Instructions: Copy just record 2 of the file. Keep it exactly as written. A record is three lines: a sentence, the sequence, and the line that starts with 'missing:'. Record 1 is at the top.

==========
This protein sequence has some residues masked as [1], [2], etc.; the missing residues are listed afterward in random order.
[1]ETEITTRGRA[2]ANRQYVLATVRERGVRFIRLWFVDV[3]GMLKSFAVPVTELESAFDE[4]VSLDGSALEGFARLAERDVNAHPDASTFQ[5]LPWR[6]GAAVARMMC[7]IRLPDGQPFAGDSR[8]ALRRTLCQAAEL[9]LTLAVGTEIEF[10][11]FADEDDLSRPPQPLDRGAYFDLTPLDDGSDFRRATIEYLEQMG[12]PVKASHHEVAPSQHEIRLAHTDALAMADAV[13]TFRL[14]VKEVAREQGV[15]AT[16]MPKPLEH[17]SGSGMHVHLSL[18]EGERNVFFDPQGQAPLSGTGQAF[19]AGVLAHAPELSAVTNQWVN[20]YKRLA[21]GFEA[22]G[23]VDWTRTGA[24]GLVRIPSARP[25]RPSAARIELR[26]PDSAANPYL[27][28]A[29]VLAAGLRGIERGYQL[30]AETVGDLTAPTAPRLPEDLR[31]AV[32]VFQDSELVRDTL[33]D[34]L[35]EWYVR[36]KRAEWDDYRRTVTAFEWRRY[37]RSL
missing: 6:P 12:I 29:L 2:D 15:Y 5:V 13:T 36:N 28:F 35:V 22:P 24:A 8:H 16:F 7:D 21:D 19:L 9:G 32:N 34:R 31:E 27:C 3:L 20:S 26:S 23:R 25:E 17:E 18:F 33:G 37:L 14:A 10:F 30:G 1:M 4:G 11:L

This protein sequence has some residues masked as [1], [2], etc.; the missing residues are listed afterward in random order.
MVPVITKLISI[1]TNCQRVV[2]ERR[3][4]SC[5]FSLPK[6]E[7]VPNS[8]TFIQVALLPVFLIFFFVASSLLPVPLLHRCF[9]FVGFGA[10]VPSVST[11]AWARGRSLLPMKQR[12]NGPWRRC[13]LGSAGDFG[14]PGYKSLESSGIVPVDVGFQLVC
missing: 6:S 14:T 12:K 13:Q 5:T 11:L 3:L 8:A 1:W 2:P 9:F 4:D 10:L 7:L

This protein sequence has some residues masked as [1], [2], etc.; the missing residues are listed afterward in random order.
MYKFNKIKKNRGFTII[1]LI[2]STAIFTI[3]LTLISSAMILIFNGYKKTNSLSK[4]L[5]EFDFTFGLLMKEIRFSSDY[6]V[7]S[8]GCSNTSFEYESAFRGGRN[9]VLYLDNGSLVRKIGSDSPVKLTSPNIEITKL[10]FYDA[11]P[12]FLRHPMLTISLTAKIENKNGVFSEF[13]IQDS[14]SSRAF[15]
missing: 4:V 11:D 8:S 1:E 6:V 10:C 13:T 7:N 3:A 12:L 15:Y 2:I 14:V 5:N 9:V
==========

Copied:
This protein sequence has some residues masked as [1], [2], etc.; the missing residues are listed afterward in random order.
MVPVITKLISI[1]TNCQRVV[2]ERR[3][4]SC[5]FSLPK[6]E[7]VPNS[8]TFIQVALLPVFLIFFFVASSLLPVPLLHRCF[9]FVGFGA[10]VPSVST[11]AWARGRSLLPMKQR[12]NGPWRRC[13]LGSAGDFG[14]PGYKSLESSGIVPVDVGFQLVC
missing: 6:S 14:T 12:K 13:Q 5:T 11:L 3:L 8:A 1:W 2:P 9:F 4:D 10:L 7:L